1902 Encyclopedia > Louis Jacques Thenard

Louis Jacques Thenard
French chemist
(1777-1857)




LOUIS JACQUES THENARD (1777-1857), was born on the 4th of May 1777, at Louptiere, near Nogent-sur-Seine, in Champagne. His father, though a poor man, sent him to the academy of Sens, where he received a liberal edu-cation. At the age of sixteen he' went to Paris to study pharmacy. He attended the lectures of Fourcroy and Vauquelin, and saw that the only way to learn chemistry was to work at it. Vauquelin, himself a poor man, ad-mitted a few students to his laboratory on payment of a fee of 20 francs a month. But this fee was prohibitory to the peasant's son ; the utmost that his father could send him just kept him alive in Paris. Thenard went to Vau-quelin and asked to be allowed to do any menial work for him, if only he would let him assist in his laboratory. One of Vauquelin's sisters had slipped into the room and heard part of the conversation; she said to her brother, " He is a good lad; you should keep him ; he will help you in the laboratory, and look after our pot au feu; your dandy assistants always let it boil." Thenard was engaged on these terms. Long afterwards he said that he looked upon the chemistry of the pot cm feu and the process of sim-mering as of very great importance: they had been the turning-point of his life. Thenard assisted Vauquelin in the laboratory and at his lectures, and, when by starving for a day or two he accumulated sous enough to pay for a seat in the gallery, used to go to the theatre to improve his pronunciation and rub off his rustic accent.
By and by Vauquelin gave him an opportunity of testing his powers as a lecturer. Having to go for some days to the country, he asked Thenard to take his place. For the first two or three lectures his attention was fixed on his work, and his eyes did not wander from the lecture table. On the fifth day he ventured to look round the room, when to his consternation he saw Fourcroy and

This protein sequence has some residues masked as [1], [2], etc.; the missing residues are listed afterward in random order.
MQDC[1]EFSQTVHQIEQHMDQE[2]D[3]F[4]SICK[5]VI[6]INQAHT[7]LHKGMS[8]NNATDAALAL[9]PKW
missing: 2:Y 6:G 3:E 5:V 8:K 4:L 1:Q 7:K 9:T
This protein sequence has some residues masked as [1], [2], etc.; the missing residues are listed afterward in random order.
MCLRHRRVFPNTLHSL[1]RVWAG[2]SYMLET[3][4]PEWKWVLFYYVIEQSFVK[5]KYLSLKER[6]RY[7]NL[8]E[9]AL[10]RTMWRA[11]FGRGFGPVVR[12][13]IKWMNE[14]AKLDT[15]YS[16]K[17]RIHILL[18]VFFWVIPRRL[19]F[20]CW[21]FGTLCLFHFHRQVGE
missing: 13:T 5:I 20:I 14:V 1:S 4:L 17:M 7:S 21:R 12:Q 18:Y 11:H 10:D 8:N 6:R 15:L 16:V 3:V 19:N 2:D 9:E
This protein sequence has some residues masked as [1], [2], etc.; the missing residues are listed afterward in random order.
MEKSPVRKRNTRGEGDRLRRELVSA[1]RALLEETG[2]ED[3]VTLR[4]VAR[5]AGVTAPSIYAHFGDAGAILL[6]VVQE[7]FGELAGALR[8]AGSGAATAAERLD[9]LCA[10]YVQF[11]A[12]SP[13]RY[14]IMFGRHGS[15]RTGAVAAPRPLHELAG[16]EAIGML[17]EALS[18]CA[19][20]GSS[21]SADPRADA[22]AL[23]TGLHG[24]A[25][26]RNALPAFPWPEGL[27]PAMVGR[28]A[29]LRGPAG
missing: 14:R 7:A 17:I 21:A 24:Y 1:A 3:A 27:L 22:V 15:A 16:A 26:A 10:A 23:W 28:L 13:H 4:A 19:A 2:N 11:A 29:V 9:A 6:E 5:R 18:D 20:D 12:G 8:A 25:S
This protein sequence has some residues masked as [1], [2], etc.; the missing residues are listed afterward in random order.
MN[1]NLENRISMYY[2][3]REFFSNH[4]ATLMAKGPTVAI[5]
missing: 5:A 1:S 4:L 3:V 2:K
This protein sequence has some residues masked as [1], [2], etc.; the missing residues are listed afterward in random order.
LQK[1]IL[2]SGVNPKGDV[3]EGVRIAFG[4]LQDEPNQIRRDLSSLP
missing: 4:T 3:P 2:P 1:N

Vauquelin among the audience. They were so satisfied with what they had heard that they obtained for Thénard in 1797 an appointment as teacher of chemistry in a school, and in 1798 the post of répétiteur at the Ecole Polytechnique.
In 1804 Vauquelin resigned the professorship of chemistry at the College de France, and successfully used his influence to have Thénard appointed. In 1810 he succeeded Fourcroy both as professor of chemistry at the École Polytechnique and as member of the Academy. He was also appointed professor of chemistry in the faculty of the sciences. He was made a chevalier of the Legion of Honour in 1814, commander in 1837, and grand officer in 1842. In 1825 Charles X. gave him the title of baron; from 1827 to 1830 he represented the department of Yonne in the chamber of deputies. In 1832 Louis Philippe made him a peer of France. As vice-president of the conseil supérieure de l'instruction publique, he exercised a great influence on scientific education in France. He died 21st June 1857, and was buried at La Ferte, near Chalon-sur-Saône. In 1861 a statue was erected to him at Sens, and in 1865 the name of his native village was changed to La Louptière-Thénard. Thénard was tall and strongly built, his hair was thick and black, his eyes bright, and his manner active and prompt. He married, in 1810, Mile. Humblot, granddaughter of Conté. His wife and several of his children predeceased him. He was survived by his son Paul, who had assisted him in some of his later researches.